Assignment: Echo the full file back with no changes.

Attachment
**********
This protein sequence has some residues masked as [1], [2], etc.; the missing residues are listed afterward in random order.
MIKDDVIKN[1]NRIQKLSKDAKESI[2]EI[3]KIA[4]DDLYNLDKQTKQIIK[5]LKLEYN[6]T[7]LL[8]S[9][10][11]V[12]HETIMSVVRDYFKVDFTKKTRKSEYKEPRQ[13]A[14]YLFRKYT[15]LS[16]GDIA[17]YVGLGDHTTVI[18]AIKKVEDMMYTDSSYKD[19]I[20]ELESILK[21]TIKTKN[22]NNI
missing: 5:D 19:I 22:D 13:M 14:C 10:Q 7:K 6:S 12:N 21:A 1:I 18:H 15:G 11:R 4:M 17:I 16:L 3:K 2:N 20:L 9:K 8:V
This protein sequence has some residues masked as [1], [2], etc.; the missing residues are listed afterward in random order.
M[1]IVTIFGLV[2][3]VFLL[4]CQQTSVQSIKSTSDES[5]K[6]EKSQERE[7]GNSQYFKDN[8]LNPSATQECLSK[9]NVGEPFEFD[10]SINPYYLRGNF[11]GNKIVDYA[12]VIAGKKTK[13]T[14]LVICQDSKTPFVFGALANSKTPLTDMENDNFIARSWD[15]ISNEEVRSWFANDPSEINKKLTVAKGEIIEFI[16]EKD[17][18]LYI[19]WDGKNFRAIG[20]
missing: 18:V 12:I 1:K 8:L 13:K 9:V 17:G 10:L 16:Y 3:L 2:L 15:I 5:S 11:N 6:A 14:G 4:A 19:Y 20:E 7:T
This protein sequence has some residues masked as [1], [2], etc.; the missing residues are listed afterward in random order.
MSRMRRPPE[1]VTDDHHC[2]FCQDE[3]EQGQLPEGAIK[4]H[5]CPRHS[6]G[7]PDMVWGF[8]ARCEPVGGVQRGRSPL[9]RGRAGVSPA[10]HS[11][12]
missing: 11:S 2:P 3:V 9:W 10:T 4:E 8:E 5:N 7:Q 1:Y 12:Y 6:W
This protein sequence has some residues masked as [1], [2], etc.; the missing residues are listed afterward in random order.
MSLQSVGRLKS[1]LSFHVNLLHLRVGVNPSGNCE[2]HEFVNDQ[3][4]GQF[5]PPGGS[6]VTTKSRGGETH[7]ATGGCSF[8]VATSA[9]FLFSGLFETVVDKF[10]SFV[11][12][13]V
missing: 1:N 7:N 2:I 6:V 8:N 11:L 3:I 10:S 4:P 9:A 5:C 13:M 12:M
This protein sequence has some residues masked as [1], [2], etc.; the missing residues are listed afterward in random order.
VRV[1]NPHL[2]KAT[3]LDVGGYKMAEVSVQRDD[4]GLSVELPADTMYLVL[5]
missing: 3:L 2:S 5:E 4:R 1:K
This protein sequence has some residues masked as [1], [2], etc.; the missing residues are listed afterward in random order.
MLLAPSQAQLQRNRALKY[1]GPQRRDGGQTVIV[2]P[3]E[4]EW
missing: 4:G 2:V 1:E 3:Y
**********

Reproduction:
This protein sequence has some residues masked as [1], [2], etc.; the missing residues are listed afterward in random order.
MIKDDVIKN[1]NRIQKLSKDAKESI[2]EI[3]KIA[4]DDLYNLDKQTKQIIK[5]LKLEYN[6]T[7]LL[8]S[9][10][11]V[12]HETIMSVVRDYFKVDFTKKTRKSEYKEPRQ[13]A[14]YLFRKYT[15]LS[16]GDIA[17]YVGLGDHTTVI[18]AIKKVEDMMYTDSSYKD[19]I[20]ELESILK[21]TIKTKN[22]NNI
missing: 5:D 19:I 22:D 13:M 14:C 10:Q 7:K 6:S 12:N 21:A 1:I 18:H 15:G 11:R 4:M 17:I 16:L 3:K 2:N 20:L 9:K 8:V
This protein sequence has some residues masked as [1], [2], etc.; the missing residues are listed afterward in random order.
M[1]IVTIFGLV[2][3]VFLL[4]CQQTSVQSIKSTSDES[5]K[6]EKSQERE[7]GNSQYFKDN[8]LNPSATQECLSK[9]NVGEPFEFD[10]SINPYYLRGNF[11]GNKIVDYA[12]VIAGKKTK[13]T[14]LVICQDSKTPFVFGALANSKTPLTDMENDNFIARSWD[15]ISNEEVRSWFANDPSEINKKLTVAKGEIIEFI[16]EKD[17][18]LYI[19]WDGKNFRAIG[20]
missing: 18:V 12:I 1:K 8:L 13:K 9:V 17:G 10:L 16:Y 3:L 2:L 15:I 5:S 11:N 6:A 14:G 4:A 19:Y 20:E 7:T
This protein sequence has some residues masked as [1], [2], etc.; the missing residues are listed afterward in random order.
MSRMRRPPE[1]VTDDHHC[2]FCQDE[3]EQGQLPEGAIK[4]H[5]CPRHS[6]G[7]PDMVWGF[8]ARCEPVGGVQRGRSPL[9]RGRAGVSPA[10]HS[11][12]
missing: 11:S 2:P 3:V 9:W 10:T 4:E 8:E 5:N 7:Q 1:Y 12:Y 6:W
This protein sequence has some residues masked as [1], [2], etc.; the missing residues are listed afterward in random order.
MSLQSVGRLKS[1]LSFHVNLLHLRVGVNPSGNCE[2]HEFVNDQ[3][4]GQF[5]PPGGS[6]VTTKSRGGETH[7]ATGGCSF[8]VATSA[9]FLFSGLFETVVDKF[10]SFV[11][12][13]V
missing: 1:N 7:N 2:I 6:V 8:N 11:L 3:I 10:S 4:P 9:A 5:C 13:M 12:M
This protein sequence has some residues masked as [1], [2], etc.; the missing residues are listed afterward in random order.
VRV[1]NPHL[2]KAT[3]LDVGGYKMAEVSVQRDD[4]GLSVELPADTMYLVL[5]
missing: 3:L 2:S 5:E 4:R 1:K
This protein sequence has some residues masked as [1], [2], etc.; the missing residues are listed afterward in random order.
MLLAPSQAQLQRNRALKY[1]GPQRRDGGQTVIV[2]P[3]E[4]EW
missing: 4:G 2:V 1:E 3:Y